A not so snazzy title there, but to the point. Ok. So, I should really start this by saying I am an analog sort of person. If I can do it with paper, pen, and no tech… that’s usually my inclination. To date I still don’t have a Twitter, I think I Facebook about at the same rate as blue moons, and what even is an Instagram? I’m a terrible millennial. However, recently InDesign has completely won me over in keeping my maps up to date. As has Scrivener, but that is inevitably another post.
My initial maps are basically wobbly penciled in shapes I threw on a piece of paper to get me started. If I am feeling really fancy, I might throw in a river and mountain range early on. But I tend to fill in as I write the story, rather than coming up with a mostly realized geography right off the bat. Which means I have about a billion various versions floating around my desk in a sort of miasma of geographical thought. It’s a bit uncontrollable.
Once I really get into a story I break out the post-it notes. Which means my now giant piece of paper is covered in tiny cramped notes about terrain, history, and plot. This also means everything about my world is literally one wayward breeze from falling off. Not even taking the cats that I live with who see sketched on paper as luxurious beds into account, this is a terrible plan.
Enter my savior: InDesign.
Since I don’t think words will be enough here, let’s make a map together!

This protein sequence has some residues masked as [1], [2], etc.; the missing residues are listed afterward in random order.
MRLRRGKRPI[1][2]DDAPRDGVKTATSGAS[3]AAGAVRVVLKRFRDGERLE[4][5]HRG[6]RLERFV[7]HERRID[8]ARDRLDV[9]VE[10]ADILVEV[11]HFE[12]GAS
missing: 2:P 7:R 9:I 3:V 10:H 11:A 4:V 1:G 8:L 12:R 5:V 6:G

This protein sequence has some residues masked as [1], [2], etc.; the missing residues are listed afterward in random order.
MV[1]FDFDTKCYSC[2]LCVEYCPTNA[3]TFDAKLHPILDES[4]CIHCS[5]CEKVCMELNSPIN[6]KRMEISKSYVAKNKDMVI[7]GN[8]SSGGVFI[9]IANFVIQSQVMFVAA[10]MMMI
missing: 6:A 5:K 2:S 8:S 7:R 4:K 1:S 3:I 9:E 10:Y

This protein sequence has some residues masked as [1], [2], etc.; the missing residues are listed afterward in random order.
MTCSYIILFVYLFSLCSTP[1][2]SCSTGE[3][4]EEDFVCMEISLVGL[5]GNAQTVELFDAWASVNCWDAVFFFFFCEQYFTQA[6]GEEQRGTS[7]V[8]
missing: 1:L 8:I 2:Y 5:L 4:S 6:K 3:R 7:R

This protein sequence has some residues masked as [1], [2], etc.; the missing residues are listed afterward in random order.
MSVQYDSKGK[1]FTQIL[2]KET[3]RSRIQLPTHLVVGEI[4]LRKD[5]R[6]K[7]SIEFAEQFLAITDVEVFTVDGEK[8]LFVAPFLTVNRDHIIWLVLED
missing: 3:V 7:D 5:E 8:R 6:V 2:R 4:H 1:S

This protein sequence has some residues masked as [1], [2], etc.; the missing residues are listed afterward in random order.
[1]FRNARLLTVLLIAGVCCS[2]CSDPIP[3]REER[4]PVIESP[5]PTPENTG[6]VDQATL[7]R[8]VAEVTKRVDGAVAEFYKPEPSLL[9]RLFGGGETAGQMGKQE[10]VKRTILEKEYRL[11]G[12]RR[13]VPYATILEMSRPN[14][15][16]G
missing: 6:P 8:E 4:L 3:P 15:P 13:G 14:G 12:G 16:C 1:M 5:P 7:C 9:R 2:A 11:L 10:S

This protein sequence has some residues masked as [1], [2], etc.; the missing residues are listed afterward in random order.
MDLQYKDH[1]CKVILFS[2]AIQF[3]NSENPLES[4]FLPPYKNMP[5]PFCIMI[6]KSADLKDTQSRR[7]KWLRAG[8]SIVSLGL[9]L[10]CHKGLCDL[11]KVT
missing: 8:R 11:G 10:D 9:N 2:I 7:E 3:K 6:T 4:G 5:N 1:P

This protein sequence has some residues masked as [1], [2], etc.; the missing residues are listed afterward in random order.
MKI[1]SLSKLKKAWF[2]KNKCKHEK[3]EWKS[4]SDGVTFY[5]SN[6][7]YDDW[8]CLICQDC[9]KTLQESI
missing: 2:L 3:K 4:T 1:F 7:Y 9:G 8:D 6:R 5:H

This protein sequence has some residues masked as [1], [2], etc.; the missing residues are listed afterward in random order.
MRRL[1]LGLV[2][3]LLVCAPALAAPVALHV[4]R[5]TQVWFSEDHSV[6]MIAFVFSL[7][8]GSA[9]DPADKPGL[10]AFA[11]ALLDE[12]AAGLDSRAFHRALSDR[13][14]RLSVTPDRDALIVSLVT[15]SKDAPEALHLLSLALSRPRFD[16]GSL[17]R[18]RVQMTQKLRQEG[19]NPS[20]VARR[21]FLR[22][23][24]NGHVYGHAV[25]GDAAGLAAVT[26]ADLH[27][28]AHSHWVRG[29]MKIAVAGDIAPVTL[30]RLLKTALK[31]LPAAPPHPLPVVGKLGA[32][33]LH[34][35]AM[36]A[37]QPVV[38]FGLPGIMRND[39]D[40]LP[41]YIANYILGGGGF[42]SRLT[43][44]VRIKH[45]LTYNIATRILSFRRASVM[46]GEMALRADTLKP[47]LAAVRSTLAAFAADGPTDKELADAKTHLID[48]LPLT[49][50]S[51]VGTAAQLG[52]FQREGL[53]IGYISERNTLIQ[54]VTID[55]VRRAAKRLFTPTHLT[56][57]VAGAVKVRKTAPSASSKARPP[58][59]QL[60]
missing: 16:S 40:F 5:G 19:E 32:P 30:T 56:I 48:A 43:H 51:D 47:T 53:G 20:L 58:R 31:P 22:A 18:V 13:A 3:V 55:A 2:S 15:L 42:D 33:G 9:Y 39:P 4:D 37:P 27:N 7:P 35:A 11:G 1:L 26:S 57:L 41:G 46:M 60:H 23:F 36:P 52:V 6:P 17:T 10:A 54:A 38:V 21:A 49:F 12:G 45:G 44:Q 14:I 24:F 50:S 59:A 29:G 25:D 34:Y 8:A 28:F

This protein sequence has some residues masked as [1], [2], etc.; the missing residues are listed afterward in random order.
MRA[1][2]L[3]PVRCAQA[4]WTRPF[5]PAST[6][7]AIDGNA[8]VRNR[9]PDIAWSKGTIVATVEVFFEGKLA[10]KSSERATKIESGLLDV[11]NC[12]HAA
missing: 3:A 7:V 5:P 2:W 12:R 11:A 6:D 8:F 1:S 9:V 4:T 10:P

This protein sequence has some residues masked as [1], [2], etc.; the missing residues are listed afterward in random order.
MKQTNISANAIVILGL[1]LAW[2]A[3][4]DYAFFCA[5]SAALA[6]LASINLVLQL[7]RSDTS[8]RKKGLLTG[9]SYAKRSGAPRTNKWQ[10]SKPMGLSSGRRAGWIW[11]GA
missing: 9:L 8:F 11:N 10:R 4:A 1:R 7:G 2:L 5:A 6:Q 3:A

First step: Continents, or islands, or whatever land mass you are using! Personally, I love being able to draw them on a touchscreen, but mouse or trackpad work just as well. Draw as many amorphous blobs as you like.
MAKE A NEW LAYER. Lock your continents so you’re not moving your blobs around. Now, I like to give myself some defining features. Feel free to use whatever iconography you like for these. Where would rivers be? What sort of mountain ranges are there? Any major lakes? Deserts? These questions help define where cities and towns would appear. A port city at the mouth of a river will help with trade. Mountains might define country borders. Culture is affected by geography. Once you have an acceptable layer of geography, lock that layer. You can always come back to add a swamp, cave system, volcano, etc.
MAKE A NEW LAYER. I CANNOT STRESS THIS ENOUGH. Being able to move towns around while not accidentally moving an entire mountain range is basically priceless. Next, I like to sketch in any cities or boundary lines I have in mind already.
GUESS WHAT? NEW LAYER. I like to have a plot point layer, which I can turn off and on. This layer lets me know where the cannibal dragons live, or the selkie pirates have crashed, or where the swamp of doom is. (For the love of your narrative, if you have anything named “of doom” reevaluate that. Or don’t. You do you.)
MAKE AS MANY LAYERS AS YOU WANT. I like to add one that is devoted to the traveling paths of my character groups. Or one that is just political boundaries. Or another that is just for more notes. Since you can toggle layers off and on, your map can be as cluttered or as pristine as you like it at any given moment. It gets to the point where my layers menu looks something like this:
There we are. Although it’s not pretty and far from perfect, have a slightly more functional map system for some of your writerly needs. Side note: My cats disapprove of the lack of paper now strewn across my desk. Anger your cats at you own peril. I’m not responsible for that.